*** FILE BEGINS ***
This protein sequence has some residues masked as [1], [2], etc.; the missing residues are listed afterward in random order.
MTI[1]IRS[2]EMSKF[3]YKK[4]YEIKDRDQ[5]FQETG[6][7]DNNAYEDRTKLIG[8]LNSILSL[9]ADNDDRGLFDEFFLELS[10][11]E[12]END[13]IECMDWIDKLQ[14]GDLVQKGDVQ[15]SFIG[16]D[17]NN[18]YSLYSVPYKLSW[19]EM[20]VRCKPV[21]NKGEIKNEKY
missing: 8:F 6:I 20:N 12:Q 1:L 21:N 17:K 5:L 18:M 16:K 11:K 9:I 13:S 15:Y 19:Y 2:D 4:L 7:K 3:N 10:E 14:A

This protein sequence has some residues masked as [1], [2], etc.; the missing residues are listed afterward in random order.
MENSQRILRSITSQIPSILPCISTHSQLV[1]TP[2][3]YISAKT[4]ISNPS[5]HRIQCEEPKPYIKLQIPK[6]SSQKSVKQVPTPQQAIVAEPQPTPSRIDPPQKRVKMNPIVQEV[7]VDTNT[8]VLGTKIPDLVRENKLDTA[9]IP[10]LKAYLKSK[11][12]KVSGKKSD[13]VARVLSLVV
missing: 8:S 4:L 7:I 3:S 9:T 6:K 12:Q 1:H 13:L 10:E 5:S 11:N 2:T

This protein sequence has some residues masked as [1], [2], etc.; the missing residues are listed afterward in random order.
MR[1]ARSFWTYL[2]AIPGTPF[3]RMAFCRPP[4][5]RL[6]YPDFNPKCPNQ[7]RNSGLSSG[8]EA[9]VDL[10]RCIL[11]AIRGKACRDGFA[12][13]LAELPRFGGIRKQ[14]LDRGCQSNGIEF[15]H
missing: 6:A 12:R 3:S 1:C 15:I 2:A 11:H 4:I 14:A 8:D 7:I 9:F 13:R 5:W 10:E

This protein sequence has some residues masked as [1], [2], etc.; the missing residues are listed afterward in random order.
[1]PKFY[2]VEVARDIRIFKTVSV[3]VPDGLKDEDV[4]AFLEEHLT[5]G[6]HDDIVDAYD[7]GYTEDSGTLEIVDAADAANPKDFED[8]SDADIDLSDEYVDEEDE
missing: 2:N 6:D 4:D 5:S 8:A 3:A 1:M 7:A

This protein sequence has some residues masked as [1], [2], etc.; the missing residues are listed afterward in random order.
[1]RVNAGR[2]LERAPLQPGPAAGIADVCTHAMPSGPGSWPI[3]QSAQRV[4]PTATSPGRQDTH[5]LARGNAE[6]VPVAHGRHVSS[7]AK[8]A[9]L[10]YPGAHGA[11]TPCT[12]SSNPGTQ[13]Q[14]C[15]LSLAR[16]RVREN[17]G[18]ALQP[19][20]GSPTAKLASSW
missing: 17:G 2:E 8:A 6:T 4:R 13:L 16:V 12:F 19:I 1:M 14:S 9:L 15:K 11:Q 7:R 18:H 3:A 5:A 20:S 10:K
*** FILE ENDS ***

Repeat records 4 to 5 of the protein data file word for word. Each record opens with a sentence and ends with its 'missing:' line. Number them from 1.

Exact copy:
This protein sequence has some residues masked as [1], [2], etc.; the missing residues are listed afterward in random order.
[1]PKFY[2]VEVARDIRIFKTVSV[3]VPDGLKDEDV[4]AFLEEHLT[5]G[6]HDDIVDAYD[7]GYTEDSGTLEIVDAADAANPKDFED[8]SDADIDLSDEYVDEEDE
missing: 2:N 6:D 4:D 5:S 8:A 3:A 1:M 7:A

This protein sequence has some residues masked as [1], [2], etc.; the missing residues are listed afterward in random order.
[1]RVNAGR[2]LERAPLQPGPAAGIADVCTHAMPSGPGSWPI[3]QSAQRV[4]PTATSPGRQDTH[5]LARGNAE[6]VPVAHGRHVSS[7]AK[8]A[9]L[10]YPGAHGA[11]TPCT[12]SSNPGTQ[13]Q[14]C[15]LSLAR[16]RVREN[17]G[18]ALQP[19][20]GSPTAKLASSW
missing: 17:G 2:E 8:A 6:T 4:R 13:L 16:V 12:F 19:I 1:M 14:S 9:L 15:K 11:Q 7:R 18:H 3:A 5:A 20:S 10:K